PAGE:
Permanent URL to this publication: http://dx.doi.org/10.5167/uzh-62954
Barbieri, Christopher E; Baca, Sylvan C; Lawrence, Michael S; Demichelis, Francesca; Blattner, Mirjam; Theurillat, Jean-Philippe; White, Thomas A; Stojanov, Petar; Van Allen, Eliezer; Stransky, Nicolas; Nickerson, Elizabeth; Chae, Sung-Suk; Boysen, Gunther; Auclair, Daniel; Onofrio, Robert C; Park, Kyung; Kitabayashi, Naoki; Macdonald, Theresa Y; Sheikh, Karen; Vuong, Terry; Guiducci, Candace; Cibulskis, Kristian; Sivachenko, Andrey; Carter, Scott L; Saksena, Gordon; Voet, Douglas; Hussain, Wasay M; Ramos, Alex H; Winckler, Wendy; Redman, Michelle C; Ardlie, Kristin; Tewari, Ashutosh K; Mosquera, Juan Miguel; Rupp, Niels; Wild, Peter J; Moch, Holger; Morrissey, Colm; Nelson, Peter S; Kantoff, Philip W; Gabriel, Stacey B; Golub, Todd R; Meyerson, Matthew; Lander, Eric S; Getz, Gad; Rubin, Mark A; Garraway, Levi A (2012). Exome sequencing identifies recurrent SPOP, FOXA1 and MED12 mutations in prostate cancer. Nature Genetics, 44(6):685-689.
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Prostate cancer is the second most common cancer in men worldwide and causes over 250,000 deaths each year. Overtreatment of indolent disease also results in significant morbidity. Common genetic alterations in prostate cancer include losses of NKX3.1 (8p21) and PTEN (10q23), gains of AR (the androgen receptor gene) and fusion of ETS family transcription factor genes with androgen-responsive promoters. Recurrent somatic base-pair substitutions are believed to be less contributory in prostate tumorigenesis but have not been systematically analyzed in large cohorts. Here, we sequenced the exomes of 112 prostate tumor and normal tissue pairs. New recurrent mutations were identified in multiple genes, including MED12 and FOXA1. SPOP was the most frequently mutated gene, with mutations involving the SPOP substrate-binding cleft in 6-15% of tumors across multiple independent cohorts. Prostate cancers with mutant SPOP lacked ETS family gene rearrangements and showed a distinct pattern of genomic alterations. Thus, SPOP mutations may define a new molecular subtype of prostate cancer.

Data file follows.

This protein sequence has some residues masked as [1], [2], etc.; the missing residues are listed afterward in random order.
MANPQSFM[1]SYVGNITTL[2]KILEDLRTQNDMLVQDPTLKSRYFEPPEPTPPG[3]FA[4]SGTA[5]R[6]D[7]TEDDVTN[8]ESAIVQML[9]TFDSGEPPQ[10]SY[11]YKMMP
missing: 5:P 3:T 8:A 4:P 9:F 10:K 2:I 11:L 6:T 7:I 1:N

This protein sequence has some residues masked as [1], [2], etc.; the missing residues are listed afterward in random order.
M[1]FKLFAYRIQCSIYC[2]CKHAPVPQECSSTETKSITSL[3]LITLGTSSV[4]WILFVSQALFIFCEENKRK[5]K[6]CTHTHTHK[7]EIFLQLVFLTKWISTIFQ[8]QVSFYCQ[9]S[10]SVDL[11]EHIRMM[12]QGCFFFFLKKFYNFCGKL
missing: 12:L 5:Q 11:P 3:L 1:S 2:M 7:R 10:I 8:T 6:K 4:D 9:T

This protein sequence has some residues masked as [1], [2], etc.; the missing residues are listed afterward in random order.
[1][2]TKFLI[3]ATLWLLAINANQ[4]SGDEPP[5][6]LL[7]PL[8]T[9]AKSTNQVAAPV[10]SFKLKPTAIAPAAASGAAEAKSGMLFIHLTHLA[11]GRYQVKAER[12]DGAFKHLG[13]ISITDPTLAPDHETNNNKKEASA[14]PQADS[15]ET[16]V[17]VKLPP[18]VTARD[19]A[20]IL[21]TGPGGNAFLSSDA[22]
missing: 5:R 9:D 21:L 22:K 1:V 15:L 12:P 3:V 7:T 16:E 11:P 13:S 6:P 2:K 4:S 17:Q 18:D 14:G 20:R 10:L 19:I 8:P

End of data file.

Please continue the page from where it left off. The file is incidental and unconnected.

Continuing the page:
|Item Type:||Journal Article, refereed, original work|
|Communities & Collections:||04 Faculty of Medicine > University Hospital Zurich > Institute of Surgical Pathology|
|DDC:||610 Medicine & health|
|Deposited On:||08 Jun 2012 13:25|
|Last Modified:||27 Nov 2013 19:30|
|Publisher:||Nature Publishing Group|
|Citations:||Web of Science®. Times cited: 90|
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